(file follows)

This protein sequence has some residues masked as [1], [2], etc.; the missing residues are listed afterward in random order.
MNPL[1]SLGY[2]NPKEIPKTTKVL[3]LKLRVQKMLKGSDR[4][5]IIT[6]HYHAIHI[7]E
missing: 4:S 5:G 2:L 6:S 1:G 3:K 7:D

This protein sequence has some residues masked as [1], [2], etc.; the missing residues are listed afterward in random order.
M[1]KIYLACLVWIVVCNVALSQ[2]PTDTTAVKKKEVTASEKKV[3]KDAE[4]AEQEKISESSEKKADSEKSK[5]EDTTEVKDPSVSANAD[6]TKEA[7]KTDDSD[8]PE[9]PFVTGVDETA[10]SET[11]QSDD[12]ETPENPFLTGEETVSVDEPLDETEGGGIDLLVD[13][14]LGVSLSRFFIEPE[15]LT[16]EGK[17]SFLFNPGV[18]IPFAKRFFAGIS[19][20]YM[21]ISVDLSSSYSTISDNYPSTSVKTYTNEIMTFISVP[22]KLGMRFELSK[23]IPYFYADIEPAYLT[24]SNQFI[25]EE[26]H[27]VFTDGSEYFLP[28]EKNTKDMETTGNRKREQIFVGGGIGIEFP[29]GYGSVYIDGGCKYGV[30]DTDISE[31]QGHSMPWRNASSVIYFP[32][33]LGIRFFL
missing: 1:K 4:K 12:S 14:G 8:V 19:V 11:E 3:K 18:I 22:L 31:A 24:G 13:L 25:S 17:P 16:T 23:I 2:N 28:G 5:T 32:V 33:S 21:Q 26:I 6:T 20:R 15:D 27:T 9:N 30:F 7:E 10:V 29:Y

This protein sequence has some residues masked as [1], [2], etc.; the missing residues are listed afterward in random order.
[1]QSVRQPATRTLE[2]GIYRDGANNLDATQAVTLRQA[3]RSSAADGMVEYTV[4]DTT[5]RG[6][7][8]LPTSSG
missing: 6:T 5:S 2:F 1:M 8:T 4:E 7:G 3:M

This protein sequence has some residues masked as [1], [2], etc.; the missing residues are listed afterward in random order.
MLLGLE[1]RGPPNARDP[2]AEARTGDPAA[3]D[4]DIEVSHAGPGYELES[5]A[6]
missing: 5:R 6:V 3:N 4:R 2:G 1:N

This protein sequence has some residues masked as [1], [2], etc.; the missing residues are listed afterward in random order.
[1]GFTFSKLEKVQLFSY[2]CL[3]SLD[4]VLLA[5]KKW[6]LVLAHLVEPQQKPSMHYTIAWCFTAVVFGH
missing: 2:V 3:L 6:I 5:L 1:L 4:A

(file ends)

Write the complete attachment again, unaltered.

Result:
This protein sequence has some residues masked as [1], [2], etc.; the missing residues are listed afterward in random order.
MNPL[1]SLGY[2]NPKEIPKTTKVL[3]LKLRVQKMLKGSDR[4][5]IIT[6]HYHAIHI[7]E
missing: 4:S 5:G 2:L 6:S 1:G 3:K 7:D

This protein sequence has some residues masked as [1], [2], etc.; the missing residues are listed afterward in random order.
M[1]KIYLACLVWIVVCNVALSQ[2]PTDTTAVKKKEVTASEKKV[3]KDAE[4]AEQEKISESSEKKADSEKSK[5]EDTTEVKDPSVSANAD[6]TKEA[7]KTDDSD[8]PE[9]PFVTGVDETA[10]SET[11]QSDD[12]ETPENPFLTGEETVSVDEPLDETEGGGIDLLVD[13][14]LGVSLSRFFIEPE[15]LT[16]EGK[17]SFLFNPGV[18]IPFAKRFFAGIS[19][20]YM[21]ISVDLSSSYSTISDNYPSTSVKTYTNEIMTFISVP[22]KLGMRFELSK[23]IPYFYADIEPAYLT[24]SNQFI[25]EE[26]H[27]VFTDGSEYFLP[28]EKNTKDMETTGNRKREQIFVGGGIGIEFP[29]GYGSVYIDGGCKYGV[30]DTDISE[31]QGHSMPWRNASSVIYFP[32][33]LGIRFFL
missing: 1:K 4:K 12:S 14:G 8:V 19:V 11:E 3:K 18:I 22:L 31:A 24:G 13:L 25:S 17:P 16:T 23:I 2:N 28:G 5:T 32:V 33:S 21:Q 26:I 6:T 20:R 15:D 27:T 9:N 30:F 7:E 10:V 29:Y

This protein sequence has some residues masked as [1], [2], etc.; the missing residues are listed afterward in random order.
[1]QSVRQPATRTLE[2]GIYRDGANNLDATQAVTLRQA[3]RSSAADGMVEYTV[4]DTT[5]RG[6][7][8]LPTSSG
missing: 6:T 5:S 2:F 1:M 8:T 4:E 7:G 3:M

This protein sequence has some residues masked as [1], [2], etc.; the missing residues are listed afterward in random order.
MLLGLE[1]RGPPNARDP[2]AEARTGDPAA[3]D[4]DIEVSHAGPGYELES[5]A[6]
missing: 5:R 6:V 3:N 4:R 2:G 1:N

This protein sequence has some residues masked as [1], [2], etc.; the missing residues are listed afterward in random order.
[1]GFTFSKLEKVQLFSY[2]CL[3]SLD[4]VLLA[5]KKW[6]LVLAHLVEPQQKPSMHYTIAWCFTAVVFGH
missing: 2:V 3:L 6:I 5:L 1:L 4:A